back of my hip.

Rockets also destroyed civilian property including homes and schools. On
November 20, a rocket tore the roof off a school in Ashkelon.

Some rockets launched by Palestinian armed groups fell short and struck
inside Gaza. On November 16, a rocket that appears to have been launched
from within Gaza hit a crowded street in the Gazan town of Jabalya, killing
a man, 23, and a boy, 4, and wounding five people.

Launching from Residential Neighborhoods
Human Rights Watch interviewed four witnesses to rocket launches from
densely populated areas inside Gaza, and heard second-hand reports about
many more. Unlike during previous fighting, armed groups seem to have fired
many rockets from underground tunnels, opening a hatch to launch the
munition.

One rocket was launched on November 20 at around 1:30 p.m. just off Wehda
Street in Gaza City, about 100 meters from the Shawa and Housari Building,
where various Palestinian and international media have offices. “I saw it
[the rocket] go up and heard it, and then smoke was in the office,” a
witness said.

One man said he saw a rocket launched from the yard of a house near the
Deira Hotel in central Gaza City, though he could not recall the date.

International and Palestinian journalists traveling around Gaza during the
fighting told Human Rights Watch that they did not see any Palestinian
militants moving in the open, suggesting that Hamas has developed a network
of tunnels for personnel and perhaps rockets.

Under the laws of war, parties to an armed conflict are required to take all
feasible precautions to protect civilians under their control from the
effects of attacks and not to place military targets in or near densely
populated areas. Human Rights Watch has not been able to identify any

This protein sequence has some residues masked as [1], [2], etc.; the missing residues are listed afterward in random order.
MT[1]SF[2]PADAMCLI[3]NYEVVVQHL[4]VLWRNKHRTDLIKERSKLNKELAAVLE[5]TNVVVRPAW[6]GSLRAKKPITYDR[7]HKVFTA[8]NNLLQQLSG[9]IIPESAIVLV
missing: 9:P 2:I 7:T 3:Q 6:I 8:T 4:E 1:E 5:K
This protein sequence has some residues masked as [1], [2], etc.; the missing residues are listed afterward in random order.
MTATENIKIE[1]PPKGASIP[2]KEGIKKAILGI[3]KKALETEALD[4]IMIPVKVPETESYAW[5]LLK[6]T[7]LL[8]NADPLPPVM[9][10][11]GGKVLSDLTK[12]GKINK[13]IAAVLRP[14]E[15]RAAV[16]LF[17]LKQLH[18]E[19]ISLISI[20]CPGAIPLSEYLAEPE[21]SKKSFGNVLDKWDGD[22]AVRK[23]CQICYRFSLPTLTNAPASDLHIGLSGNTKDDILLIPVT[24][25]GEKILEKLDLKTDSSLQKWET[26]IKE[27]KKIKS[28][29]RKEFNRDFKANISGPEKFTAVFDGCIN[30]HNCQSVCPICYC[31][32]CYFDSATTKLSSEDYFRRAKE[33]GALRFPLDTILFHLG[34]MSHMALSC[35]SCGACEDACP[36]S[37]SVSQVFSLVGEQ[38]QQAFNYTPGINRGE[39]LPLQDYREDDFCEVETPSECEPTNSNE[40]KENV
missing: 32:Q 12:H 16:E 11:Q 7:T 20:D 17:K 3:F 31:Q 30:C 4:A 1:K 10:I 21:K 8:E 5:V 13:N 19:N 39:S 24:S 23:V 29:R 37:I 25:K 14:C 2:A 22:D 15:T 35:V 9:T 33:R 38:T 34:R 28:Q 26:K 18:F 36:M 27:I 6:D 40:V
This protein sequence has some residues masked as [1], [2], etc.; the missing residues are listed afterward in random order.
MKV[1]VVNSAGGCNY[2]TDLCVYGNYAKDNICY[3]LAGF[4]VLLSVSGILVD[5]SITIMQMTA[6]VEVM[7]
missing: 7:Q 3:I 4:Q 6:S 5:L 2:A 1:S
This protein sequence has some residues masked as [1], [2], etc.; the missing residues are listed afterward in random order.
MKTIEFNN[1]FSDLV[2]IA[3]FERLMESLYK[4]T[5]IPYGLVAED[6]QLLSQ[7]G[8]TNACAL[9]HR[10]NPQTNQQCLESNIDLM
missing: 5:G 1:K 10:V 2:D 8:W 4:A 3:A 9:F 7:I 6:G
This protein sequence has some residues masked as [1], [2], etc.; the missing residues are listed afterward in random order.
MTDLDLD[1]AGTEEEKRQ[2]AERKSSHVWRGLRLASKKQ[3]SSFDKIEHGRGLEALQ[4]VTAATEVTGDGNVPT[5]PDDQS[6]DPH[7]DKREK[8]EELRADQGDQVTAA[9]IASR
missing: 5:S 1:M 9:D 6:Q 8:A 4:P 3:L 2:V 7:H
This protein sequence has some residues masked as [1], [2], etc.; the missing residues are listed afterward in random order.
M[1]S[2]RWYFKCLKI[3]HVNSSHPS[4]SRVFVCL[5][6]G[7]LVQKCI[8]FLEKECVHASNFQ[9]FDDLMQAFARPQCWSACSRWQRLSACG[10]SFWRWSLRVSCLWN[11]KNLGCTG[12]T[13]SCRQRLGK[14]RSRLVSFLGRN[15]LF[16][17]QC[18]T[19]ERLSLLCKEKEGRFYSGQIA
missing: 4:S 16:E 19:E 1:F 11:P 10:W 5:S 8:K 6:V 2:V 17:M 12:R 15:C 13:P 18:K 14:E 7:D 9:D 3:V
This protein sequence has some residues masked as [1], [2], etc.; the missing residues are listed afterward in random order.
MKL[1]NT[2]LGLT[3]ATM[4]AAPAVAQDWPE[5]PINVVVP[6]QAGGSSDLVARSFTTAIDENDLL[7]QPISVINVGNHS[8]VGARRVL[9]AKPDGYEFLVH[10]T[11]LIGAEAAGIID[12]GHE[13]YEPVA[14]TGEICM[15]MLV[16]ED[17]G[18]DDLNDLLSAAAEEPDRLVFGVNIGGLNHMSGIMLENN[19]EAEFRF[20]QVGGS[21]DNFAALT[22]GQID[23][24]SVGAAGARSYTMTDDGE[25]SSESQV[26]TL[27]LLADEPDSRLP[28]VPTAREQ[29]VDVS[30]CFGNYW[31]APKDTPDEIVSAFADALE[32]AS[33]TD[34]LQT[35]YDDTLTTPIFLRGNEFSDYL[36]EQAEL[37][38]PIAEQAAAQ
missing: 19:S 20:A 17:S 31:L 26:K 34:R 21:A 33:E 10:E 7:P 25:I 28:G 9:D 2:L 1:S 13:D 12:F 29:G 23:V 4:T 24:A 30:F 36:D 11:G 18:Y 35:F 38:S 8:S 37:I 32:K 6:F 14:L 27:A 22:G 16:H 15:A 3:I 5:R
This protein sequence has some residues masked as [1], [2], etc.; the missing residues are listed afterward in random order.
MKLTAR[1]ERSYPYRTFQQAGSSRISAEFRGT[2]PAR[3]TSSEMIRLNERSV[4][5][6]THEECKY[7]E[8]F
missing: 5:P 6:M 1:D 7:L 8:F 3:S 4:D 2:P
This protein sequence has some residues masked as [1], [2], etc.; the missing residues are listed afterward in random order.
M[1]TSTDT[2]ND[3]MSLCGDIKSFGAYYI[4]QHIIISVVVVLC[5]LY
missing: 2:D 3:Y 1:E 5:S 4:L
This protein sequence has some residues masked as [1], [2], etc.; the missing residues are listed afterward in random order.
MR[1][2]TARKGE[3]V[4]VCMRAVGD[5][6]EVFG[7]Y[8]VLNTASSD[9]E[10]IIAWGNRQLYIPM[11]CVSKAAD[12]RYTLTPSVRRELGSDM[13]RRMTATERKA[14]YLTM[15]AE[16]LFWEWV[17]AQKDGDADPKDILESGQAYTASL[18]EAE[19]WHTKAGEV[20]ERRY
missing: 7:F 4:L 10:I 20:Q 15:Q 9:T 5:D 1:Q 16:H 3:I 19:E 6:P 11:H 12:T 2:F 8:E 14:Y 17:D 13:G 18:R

instances in November in which a Palestinian armed group warned civilians to
evacuate an area before a rocket launch.

The rockets launched by Palestinian groups cannot be aimed precisely enough
to target military objectives in or near civilian areas, Human Rights Watch
said. Under the laws of war, such weapons are therefore indiscriminate when
used against targets in population centers. The absence of Israeli military
forces in the areas where rockets hit, as well as statements by leaders of
Palestinian armed groups that population centers were being targeted,
indicate that the armed groups deliberately attacked Israeli civilians and
civilian objects.

Human Rights Watch has repeatedly condemned indiscriminate rocket attacks on
Israeli population centers, as well as Hamas' failure to hold anyone
accountable for those attacks. Human Rights Watch reiterated those
condemnations.

The November 14 to 21 hostilities between Israel and Hamas and armed groups
in Gaza involved unlawful attacks on civilians by both sides. Four Israeli
civilians and at least 103 Palestinian civilians died during the fighting.
The fourth Israeli civilian, an Israeli Bedouin named Alayaan Salem
al-Nabari, 33, was killed on November 20 in a mortar attack in the Eshkol
Regional Council area that reportedly wounded several soldiers. According to